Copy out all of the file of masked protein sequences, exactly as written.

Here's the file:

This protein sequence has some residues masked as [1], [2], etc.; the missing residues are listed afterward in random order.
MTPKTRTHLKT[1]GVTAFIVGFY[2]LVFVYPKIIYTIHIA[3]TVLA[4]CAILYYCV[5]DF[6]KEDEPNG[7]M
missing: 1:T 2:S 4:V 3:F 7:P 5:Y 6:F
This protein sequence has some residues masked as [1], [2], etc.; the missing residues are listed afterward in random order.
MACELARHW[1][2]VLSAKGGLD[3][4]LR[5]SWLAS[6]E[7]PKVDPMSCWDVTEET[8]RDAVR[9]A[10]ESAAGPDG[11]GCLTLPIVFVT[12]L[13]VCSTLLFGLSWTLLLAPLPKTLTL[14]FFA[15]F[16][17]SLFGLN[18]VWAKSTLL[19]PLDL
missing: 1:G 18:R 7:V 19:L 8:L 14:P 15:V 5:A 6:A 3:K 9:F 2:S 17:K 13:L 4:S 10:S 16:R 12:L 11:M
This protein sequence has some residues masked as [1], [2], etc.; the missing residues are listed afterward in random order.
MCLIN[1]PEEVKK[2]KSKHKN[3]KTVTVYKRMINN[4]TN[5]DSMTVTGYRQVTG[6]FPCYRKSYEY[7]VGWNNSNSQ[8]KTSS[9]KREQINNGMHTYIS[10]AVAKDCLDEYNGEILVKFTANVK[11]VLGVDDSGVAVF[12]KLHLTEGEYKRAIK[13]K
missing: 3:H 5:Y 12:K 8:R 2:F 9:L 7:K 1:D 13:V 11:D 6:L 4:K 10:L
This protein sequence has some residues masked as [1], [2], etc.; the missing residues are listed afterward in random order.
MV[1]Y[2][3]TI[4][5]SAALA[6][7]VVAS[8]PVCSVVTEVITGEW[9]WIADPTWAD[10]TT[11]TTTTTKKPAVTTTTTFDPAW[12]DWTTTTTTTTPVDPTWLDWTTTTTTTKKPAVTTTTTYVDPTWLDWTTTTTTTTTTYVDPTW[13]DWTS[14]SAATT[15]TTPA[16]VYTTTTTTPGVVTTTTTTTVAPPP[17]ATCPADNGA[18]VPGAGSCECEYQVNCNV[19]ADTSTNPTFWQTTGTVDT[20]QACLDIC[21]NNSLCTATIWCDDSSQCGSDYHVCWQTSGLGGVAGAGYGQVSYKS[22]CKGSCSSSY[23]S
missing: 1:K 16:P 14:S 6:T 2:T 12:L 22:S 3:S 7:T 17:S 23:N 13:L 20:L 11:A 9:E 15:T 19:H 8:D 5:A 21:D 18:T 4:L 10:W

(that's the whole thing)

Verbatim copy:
This protein sequence has some residues masked as [1], [2], etc.; the missing residues are listed afterward in random order.
MTPKTRTHLKT[1]GVTAFIVGFY[2]LVFVYPKIIYTIHIA[3]TVLA[4]CAILYYCV[5]DF[6]KEDEPNG[7]M
missing: 1:T 2:S 4:V 3:F 7:P 5:Y 6:F
This protein sequence has some residues masked as [1], [2], etc.; the missing residues are listed afterward in random order.
MACELARHW[1][2]VLSAKGGLD[3][4]LR[5]SWLAS[6]E[7]PKVDPMSCWDVTEET[8]RDAVR[9]A[10]ESAAGPDG[11]GCLTLPIVFVT[12]L[13]VCSTLLFGLSWTLLLAPLPKTLTL[14]FFA[15]F[16][17]SLFGLN[18]VWAKSTLL[19]PLDL
missing: 1:G 18:R 7:V 19:L 8:L 14:P 15:V 5:A 6:A 3:K 9:F 2:S 17:K 13:L 4:S 10:S 16:R 12:L 11:M
This protein sequence has some residues masked as [1], [2], etc.; the missing residues are listed afterward in random order.
MCLIN[1]PEEVKK[2]KSKHKN[3]KTVTVYKRMINN[4]TN[5]DSMTVTGYRQVTG[6]FPCYRKSYEY[7]VGWNNSNSQ[8]KTSS[9]KREQINNGMHTYIS[10]AVAKDCLDEYNGEILVKFTANVK[11]VLGVDDSGVAVF[12]KLHLTEGEYKRAIK[13]K
missing: 3:H 5:Y 12:K 8:R 2:F 9:L 7:K 1:D 13:V 11:D 6:L 4:K 10:L
This protein sequence has some residues masked as [1], [2], etc.; the missing residues are listed afterward in random order.
MV[1]Y[2][3]TI[4][5]SAALA[6][7]VVAS[8]PVCSVVTEVITGEW[9]WIADPTWAD[10]TT[11]TTTTTKKPAVTTTTTFDPAW[12]DWTTTTTTTTPVDPTWLDWTTTTTTTKKPAVTTTTTYVDPTWLDWTTTTTTTTTTYVDPTW[13]DWTS[14]SAATT[15]TTPA[16]VYTTTTTTPGVVTTTTTTTVAPPP[17]ATCPADNGA[18]VPGAGSCECEYQVNCNV[19]ADTSTNPTFWQTTGTVDT[20]QACLDIC[21]NNSLCTATIWCDDSSQCGSDYHVCWQTSGLGGVAGAGYGQVSYKS[22]CKGSCSSSY[23]S
missing: 1:K 16:P 14:S 6:T 2:T 12:L 22:S 3:S 7:T 17:S 23:N 13:L 20:L 11:A 9:E 15:T 19:H 8:D 5:A 21:D 18:T 4:L 10:W